ActionAid - statements on agriculture at COP23

ActionAid’s statement on the Agriculture Decision at COP23 

Agriculture decision a welcome piece of positive news, says ActionAid 

TODAY AT COP23 CLIMATE NEGOTIATIONS, countries adopted a draft agreement on agriculture that will be presented to ministers for approval. 
 
Teresa Anderson, climate and resilience policy officer for ActionAid International says: 
 
“Dealing with agriculture has always been a complex challenge in these climate talks. For a long time they have been blocked on how to help both vulnerable farmers and the planet, and on ways to turn talk into action.
 
“The new draft decision essentially means that the scientific and technical talks about agriculture can translate into action, and that the UN system can provide more strategic support to countries that need it.
 
“Looking ahead, the discussion should be more focused on the tools, methodologies and real life solutions that can make agriculture and food security less polluting and better able to cope with climate change.
 
“It’s a welcome piece of positive news coming out of the Fiji climate talks when other negotiation streams are still pretty difficult.”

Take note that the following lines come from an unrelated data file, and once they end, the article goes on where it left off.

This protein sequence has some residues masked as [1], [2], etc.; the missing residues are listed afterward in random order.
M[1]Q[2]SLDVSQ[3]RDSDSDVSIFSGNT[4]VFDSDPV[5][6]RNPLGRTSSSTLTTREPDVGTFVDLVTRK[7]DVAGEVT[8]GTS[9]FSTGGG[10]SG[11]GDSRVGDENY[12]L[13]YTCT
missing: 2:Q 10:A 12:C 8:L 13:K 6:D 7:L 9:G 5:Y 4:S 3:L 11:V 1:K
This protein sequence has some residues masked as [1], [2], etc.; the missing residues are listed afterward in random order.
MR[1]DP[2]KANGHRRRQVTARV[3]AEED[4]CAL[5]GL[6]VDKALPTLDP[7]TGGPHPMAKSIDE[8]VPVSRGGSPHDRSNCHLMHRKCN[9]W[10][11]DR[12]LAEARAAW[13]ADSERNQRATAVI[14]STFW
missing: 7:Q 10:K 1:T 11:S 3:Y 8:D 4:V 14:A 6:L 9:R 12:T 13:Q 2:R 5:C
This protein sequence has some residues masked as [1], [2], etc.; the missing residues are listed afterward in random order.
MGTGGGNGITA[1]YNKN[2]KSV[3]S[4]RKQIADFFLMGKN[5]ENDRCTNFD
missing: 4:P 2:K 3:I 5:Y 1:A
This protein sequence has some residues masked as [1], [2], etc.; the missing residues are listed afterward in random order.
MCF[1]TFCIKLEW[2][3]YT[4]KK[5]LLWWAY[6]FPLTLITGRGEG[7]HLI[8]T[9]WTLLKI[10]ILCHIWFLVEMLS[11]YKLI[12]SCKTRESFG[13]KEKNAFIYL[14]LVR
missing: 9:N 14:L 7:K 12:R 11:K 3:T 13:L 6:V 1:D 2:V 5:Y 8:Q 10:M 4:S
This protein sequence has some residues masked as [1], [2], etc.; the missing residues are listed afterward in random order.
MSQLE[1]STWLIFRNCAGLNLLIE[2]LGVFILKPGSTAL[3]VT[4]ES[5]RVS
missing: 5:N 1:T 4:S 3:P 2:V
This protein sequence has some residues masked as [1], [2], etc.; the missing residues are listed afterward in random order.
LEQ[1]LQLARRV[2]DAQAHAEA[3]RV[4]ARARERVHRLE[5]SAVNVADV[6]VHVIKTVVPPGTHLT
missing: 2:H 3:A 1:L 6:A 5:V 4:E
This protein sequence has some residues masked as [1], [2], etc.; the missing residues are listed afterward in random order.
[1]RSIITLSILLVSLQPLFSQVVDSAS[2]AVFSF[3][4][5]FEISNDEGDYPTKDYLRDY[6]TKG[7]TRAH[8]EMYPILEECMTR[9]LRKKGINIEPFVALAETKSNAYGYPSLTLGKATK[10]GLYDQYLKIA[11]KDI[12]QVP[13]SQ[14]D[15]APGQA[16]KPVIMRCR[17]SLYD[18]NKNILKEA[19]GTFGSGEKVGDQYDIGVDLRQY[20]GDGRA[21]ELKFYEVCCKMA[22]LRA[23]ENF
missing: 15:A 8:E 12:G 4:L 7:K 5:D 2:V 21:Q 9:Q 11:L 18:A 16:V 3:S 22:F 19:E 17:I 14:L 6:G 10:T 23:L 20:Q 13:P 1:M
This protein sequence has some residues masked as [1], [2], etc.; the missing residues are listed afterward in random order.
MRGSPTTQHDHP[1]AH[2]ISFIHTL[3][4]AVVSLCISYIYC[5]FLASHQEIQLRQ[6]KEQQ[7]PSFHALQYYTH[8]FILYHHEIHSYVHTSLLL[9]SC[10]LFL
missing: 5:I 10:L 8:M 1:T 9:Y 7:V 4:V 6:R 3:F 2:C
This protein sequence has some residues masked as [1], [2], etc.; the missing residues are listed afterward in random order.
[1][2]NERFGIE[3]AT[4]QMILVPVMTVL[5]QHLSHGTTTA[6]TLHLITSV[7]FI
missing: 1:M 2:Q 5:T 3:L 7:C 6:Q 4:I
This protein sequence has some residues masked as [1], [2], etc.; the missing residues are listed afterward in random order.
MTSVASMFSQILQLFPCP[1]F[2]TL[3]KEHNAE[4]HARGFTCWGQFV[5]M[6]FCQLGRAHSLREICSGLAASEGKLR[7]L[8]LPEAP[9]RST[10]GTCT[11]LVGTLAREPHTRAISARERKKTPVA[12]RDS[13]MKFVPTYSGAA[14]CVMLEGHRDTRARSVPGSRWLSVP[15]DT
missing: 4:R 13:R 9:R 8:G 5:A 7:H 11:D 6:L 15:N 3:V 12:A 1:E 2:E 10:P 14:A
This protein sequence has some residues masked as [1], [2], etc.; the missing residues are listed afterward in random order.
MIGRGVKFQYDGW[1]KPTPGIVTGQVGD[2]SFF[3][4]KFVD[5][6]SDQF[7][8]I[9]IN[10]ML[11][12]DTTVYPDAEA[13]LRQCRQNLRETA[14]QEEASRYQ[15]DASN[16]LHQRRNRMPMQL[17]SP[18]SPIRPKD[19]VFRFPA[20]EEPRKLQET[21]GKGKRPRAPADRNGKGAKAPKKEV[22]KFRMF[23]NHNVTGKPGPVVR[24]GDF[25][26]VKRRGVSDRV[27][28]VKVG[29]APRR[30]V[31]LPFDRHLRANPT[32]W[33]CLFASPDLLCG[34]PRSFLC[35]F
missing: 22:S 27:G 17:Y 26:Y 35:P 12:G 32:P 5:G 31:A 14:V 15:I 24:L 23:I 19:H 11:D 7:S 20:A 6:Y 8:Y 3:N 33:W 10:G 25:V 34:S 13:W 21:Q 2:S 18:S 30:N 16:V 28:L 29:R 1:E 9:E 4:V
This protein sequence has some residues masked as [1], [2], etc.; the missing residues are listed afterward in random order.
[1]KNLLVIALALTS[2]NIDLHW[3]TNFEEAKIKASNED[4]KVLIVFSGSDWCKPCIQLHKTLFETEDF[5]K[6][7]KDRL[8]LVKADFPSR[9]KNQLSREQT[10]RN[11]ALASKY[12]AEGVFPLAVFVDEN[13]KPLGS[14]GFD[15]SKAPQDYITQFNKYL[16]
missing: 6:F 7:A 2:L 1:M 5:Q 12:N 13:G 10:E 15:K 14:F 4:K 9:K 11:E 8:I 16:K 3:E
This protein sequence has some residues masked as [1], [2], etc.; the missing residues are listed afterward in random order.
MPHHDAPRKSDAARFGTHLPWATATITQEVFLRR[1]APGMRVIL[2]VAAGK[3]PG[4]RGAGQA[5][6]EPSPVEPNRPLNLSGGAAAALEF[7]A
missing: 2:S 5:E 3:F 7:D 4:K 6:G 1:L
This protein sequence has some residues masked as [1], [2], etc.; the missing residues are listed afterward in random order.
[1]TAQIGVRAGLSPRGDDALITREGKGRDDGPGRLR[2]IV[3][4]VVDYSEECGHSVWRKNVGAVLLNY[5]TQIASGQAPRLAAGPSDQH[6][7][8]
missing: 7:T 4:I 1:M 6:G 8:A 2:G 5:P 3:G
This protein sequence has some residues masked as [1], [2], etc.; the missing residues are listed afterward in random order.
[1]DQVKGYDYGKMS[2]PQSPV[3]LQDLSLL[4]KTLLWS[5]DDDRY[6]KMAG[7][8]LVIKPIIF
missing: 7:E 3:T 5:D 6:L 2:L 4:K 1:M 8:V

ActionAid’s statement on “Climate Smart Agriculture” at COP23

Climate Smart agriculture sounds good but means little, says ActionAid

Following this morning’s press conference on Climate Smart Agriculture at COP23, Teresa Anderson, climate and resilience policy officer at ActionAid International said: 
“The term ‘Climate Smart Agriculture’ causes confusion because it sounds good, but it means little.
“Corporations like Yara, Syngenta, Monsanto and the industrial livestock industry all claim that their strategies somehow reduce emissions – even though they represent a polluting and harmful approach that’s bad for the planet and bad for farmers. 
“Big corporations are flexing their muscles so they can not only continue business-as-usual, but also new markets by posing as climate leaders and expanding into developing countries. We know they are highly influential. They are lobbying, creating new initiatives and talking to governments. Let’s not allow that to happen.
“We need to shine the spotlight on them and talk about what is dangerous for us and the planet. We need to talk about real resilience strategies, real total emission reductions, and how to protect the rights of small farmers. If we allow them to continue with business as usual we will never have a chance of staying under 1.5°C.”
 
 
 
Editors' notes

For more information or to request an interview or briefing, please contact Ravneet Ahluwalia on +44 (0) 7850 312438 or ravneet.ahluwalia@actionaid.org